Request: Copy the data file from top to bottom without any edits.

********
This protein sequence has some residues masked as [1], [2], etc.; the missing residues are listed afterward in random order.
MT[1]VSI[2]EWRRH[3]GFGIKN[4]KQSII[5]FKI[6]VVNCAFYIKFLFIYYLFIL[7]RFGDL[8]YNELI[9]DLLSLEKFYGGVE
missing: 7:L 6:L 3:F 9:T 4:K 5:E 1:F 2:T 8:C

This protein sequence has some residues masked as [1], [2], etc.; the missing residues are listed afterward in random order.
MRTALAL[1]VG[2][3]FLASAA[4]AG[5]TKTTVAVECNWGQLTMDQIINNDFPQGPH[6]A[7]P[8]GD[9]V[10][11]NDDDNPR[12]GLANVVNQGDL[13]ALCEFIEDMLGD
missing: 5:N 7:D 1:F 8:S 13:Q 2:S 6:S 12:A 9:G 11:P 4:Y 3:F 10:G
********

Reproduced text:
This protein sequence has some residues masked as [1], [2], etc.; the missing residues are listed afterward in random order.
MT[1]VSI[2]EWRRH[3]GFGIKN[4]KQSII[5]FKI[6]VVNCAFYIKFLFIYYLFIL[7]RFGDL[8]YNELI[9]DLLSLEKFYGGVE
missing: 7:L 6:L 3:F 9:T 4:K 5:E 1:F 2:T 8:C

This protein sequence has some residues masked as [1], [2], etc.; the missing residues are listed afterward in random order.
MRTALAL[1]VG[2][3]FLASAA[4]AG[5]TKTTVAVECNWGQLTMDQIINNDFPQGPH[6]A[7]P[8]GD[9]V[10][11]NDDDNPR[12]GLANVVNQGDL[13]ALCEFIEDMLGD
missing: 5:N 7:D 1:F 8:S 13:Q 2:S 6:S 12:A 9:G 11:P 4:Y 3:F 10:G